Ordinary citizens, no doubt earnest in their calls for solidarity and collective mourning, also acted according to a script. Many Pakistani “hearts bleed” in the wake of the attack, like they have done so often before. The “shock”, the “inhumanity”, the “villainy” were on display for all to see. We are all Ismaili, we are all Pakistani, we are all one, we are all Sabeen Mahmud, all of Pakistan’s blood has been spilt.
Certainly the Sunnis know what it feels like, they say, to be blown to bits in their own home like Shias experienced after the Abbas Town bombing in 2013. Sunnis can feel what it’s like to have their houses of worship destroyed like the Christians in Peshawar and Lahore. We are all one – except the Ahmadis, who constitutionally are not. In these times of crisis, we are not Sunni or Shia, or Baloch or Punjabi, they say, we are Pakistani – even if it is the Baloch who are singled out to be kidnapped, censored, tortured and killed.
Playing to script
There was also a visual sequence of events that followed mechanical precision. The crying family members, the splashes of blood, the bullet holes, police cordons, all were there, widely shared. Hashtags (#SolidarityWithIsmailis), candle vigils, memes (The Neimöller poem from the Nazi era, beginning “First they came for…” is particularly popular), convincing performances by television anchors and those they interviewed, portraying the same outrage and anger expressed via tweets.
A little bit after, there’s the hunt for who’s responsible. The day after the attack, Pakistan's Foreign Secretary Aizaz Ahmad Chaudhary accused Indian intelligence agency RAW for conducting terrorist attacks on Pakistani soil. The army did the same last week. If they are to be believed, there’s never really ever been a Pakistani terrorist, and one wonders if that is a comforting thought. Was it Jundullah, an organisation that has conducted various deadly attacks including the Wagah border bombing in November but is still call a “splinter” group? Or was it the Islamic State, whose pamphlet was purportedly left at the scene of the shooting in Karachi on Wednesday? Even if they do call in to say it was them, the matter of whodunit isn’t really any closer to being solved. “Of course they said it was them. Would India actually ever admit to doing it?” Alternatively, “It must be the Muttahida Qaumi Movement or MQM. They want to deflect attention from their party worker’s execution.”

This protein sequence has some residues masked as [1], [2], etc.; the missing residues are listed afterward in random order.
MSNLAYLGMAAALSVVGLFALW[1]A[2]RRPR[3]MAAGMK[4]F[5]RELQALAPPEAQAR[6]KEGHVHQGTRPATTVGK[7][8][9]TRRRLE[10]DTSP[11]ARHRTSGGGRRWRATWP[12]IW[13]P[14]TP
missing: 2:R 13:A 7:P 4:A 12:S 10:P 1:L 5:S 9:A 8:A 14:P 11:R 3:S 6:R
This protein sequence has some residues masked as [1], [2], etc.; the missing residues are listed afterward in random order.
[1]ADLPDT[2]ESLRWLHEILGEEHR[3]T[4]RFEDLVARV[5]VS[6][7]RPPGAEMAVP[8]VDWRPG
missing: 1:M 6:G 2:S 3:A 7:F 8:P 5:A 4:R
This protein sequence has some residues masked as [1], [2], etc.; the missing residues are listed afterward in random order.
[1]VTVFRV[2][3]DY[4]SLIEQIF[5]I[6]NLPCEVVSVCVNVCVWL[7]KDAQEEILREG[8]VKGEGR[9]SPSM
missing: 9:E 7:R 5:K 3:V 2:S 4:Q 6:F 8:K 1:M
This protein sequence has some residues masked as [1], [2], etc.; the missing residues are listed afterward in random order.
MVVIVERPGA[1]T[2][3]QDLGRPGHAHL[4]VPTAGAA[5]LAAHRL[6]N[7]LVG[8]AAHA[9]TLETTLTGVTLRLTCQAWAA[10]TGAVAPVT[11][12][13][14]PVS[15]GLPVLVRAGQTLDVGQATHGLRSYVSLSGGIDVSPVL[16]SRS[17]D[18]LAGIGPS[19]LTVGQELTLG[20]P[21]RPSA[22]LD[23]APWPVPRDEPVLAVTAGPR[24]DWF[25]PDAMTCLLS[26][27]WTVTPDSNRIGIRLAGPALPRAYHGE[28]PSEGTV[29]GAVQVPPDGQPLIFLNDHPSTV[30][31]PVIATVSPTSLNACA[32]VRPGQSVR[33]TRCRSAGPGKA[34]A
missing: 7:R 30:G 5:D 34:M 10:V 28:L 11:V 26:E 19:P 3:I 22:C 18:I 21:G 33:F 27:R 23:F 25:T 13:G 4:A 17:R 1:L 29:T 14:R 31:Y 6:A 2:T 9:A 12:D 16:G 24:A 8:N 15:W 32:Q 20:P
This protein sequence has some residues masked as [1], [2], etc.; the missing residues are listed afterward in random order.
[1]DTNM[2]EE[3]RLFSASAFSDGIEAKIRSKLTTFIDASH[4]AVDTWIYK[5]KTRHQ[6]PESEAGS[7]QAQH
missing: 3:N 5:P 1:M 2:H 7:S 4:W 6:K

Pervasive sense of despair
Not that it really matters. Look closely, and you’ll see a deflated sense of despair, even from politicians who aren’t really hired to look passive – or use the passive voice. Pakistan People’s Party representative Sharmila Faruqi looked to the divine for respite. Pakistan Tehreek-e-Insaf legislator Arif Alvi believes the anger and tears “have to” bring criminals to justice, without really explaining how one leads to the other. Another PTI stalwart, Shah Mahmood Qureshi, said urgently that perpetrators “must be brought to justice”, was unclear about who would be doing so. Sindh Chief Minister Qaim Ali Shah declared the day after a “day of mourning”. Mourning it seems – not investigation, prevention, or action – is what our leaders know how to do best.
The army spokesperson Lt Gen Asim Bajwa did, however, have a plan. He tweeted a nine-point plan to deal effectively with terrorism in Karachi, complete with sweeping recruitment reforms, checkpoint installations, financial regulations, and oversight mechanisms. One must wonder whether the range of policies, iterated in numerous proposals, bills, conferences, discussions, memos and meetings, hasn’t yet been implemented; after all, there hasn’t been a shortage of attacks . All the same, one wishes him luck.
A wider population that is “saddened and shocked”, candles, a day of mourning, eloquent poems, thoughts and prayers, rounds of accusations (always without evidence) and promises of justice. Every time there’s a terrorist attack, Pakistan reacts like clockwork.
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